For the Family’s Sake motivates me to keep my husband and children my priority and the bonus is that in practice, loving them well makes me really happy. Gretchen Rubin puts it this way: Give Proofs of Love. I put it this way: What says “I love you” to my family?
Can you relate?
Sunday, July 4, 2010
My mother and nephew are coming this week. It’s no week to clean my closets. But just so you know, the Happiness Project isn’t just about cleaning closets. In all honesty, I don’t know what it’s ALL about. I’m only on Chapter 2. Today, however, I thought it was time to share what I have been doing about Chapter 1.
For a moment, however, let me move along to Chapter 2 on marriage. Gretchen Rubin reminds her readers of the business school truism: You manage what you measure. She even applies this principle to RELATIONSHIPS. As I read along, it makes a lot of sense. I have a feeling the Happiness Project is a lot about managing and measuring. As I mentioned previously, my fondness for list-making makes this the perfect book for me.
“It is by studying the little things,” wrote Samuel Johnson, “that we attain the great art of having as little misery, and as much happiness as possible.”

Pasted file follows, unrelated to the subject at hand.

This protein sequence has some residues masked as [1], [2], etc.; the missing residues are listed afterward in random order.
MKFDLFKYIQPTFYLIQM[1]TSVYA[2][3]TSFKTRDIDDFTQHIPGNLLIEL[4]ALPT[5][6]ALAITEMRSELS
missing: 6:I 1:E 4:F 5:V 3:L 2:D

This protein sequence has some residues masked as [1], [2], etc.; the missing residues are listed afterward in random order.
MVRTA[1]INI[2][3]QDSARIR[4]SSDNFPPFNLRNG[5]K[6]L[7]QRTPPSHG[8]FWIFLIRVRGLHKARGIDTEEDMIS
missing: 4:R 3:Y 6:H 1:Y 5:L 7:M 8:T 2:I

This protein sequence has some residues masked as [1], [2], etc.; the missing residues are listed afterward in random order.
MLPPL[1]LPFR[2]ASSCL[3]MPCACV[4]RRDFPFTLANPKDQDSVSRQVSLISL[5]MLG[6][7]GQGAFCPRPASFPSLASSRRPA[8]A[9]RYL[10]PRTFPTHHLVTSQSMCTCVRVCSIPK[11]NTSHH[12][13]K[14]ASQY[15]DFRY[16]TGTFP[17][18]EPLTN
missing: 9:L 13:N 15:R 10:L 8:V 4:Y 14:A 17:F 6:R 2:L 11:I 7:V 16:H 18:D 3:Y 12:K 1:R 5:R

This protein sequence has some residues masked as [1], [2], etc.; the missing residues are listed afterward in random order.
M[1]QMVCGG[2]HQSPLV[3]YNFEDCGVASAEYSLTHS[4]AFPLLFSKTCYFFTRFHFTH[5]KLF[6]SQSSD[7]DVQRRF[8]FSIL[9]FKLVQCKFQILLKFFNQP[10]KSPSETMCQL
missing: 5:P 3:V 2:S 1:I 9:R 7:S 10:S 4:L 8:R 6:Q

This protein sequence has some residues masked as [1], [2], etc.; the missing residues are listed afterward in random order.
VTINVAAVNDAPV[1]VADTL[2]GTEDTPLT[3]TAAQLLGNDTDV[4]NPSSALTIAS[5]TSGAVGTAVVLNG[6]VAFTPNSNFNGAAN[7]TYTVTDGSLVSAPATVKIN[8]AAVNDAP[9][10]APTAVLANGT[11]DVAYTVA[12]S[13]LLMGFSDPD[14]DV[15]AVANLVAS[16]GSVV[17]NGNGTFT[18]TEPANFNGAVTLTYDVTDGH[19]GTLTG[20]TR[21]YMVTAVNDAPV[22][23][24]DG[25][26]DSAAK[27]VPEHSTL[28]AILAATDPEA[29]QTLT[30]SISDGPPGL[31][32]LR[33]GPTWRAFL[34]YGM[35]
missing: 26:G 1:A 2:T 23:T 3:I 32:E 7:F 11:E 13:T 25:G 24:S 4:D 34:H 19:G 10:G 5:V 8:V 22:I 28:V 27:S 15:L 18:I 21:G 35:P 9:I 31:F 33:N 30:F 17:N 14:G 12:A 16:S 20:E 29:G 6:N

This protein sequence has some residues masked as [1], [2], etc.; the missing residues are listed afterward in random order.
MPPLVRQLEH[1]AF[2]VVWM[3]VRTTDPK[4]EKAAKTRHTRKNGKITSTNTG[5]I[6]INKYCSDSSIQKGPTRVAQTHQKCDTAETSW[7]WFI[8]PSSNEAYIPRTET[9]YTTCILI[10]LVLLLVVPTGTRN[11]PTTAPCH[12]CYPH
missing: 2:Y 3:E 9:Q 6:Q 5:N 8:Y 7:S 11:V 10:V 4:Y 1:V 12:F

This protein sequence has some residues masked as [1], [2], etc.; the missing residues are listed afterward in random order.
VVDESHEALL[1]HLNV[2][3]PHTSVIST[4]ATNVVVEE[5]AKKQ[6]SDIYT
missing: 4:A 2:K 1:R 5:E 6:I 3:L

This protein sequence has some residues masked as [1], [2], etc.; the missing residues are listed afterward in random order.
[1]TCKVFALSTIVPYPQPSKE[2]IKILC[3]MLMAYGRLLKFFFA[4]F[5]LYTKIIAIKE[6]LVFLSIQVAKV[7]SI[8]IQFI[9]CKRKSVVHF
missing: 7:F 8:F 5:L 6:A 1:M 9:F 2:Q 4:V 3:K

Many years ago, I figured out I like to take small steps. I like to achieve. I like to meet my goals. Overwhelming goals like losing 5 or 10 or 15 pounds just aren’t my style. I prefer goals like, I will eat a salad every day. That I can do. I will walk on the treadmill at least 20 minutes 5 days each week. That’s so much easier than training for a marathon. And I feel good when I do what I say I will do. I agree with Samuel Johnson, for me, it is in the little things.
Sometimes I call my little things, Take Away Points. They are the nuggets of truth or measurable principles I can walk away with and do something about. After church, our family always discusses the Take Away Point. Half the fun is hearing everyone’s different points of view and realizing that when God speaks, there are lots of Take Away Points possible! Doing something about something... well, there’ll be more in Chapter 2 on that subject!
The biggest Take-Away point for me from Chapter 1 is this: The One Minute Rule. Don’t postpone any task that can be done in less than a minute.
I LOVE THIS RULE!
It keeps my underwear from sitting in the laundry pile on the couch.
It keeps crumbs off my counter.
It keeps books stacked neatly.
It keeps pillows happily propped in their proper places.
The One Minute Rule creates energy. Hence, it is my primary Take Away Point from the chapter on Vitality. Gretchen Rubin talks about exercise and sleep and organizational goals like cleaning your closets, but the One Minute Rule is easy to implement and has already made me happier.
What is making you happy?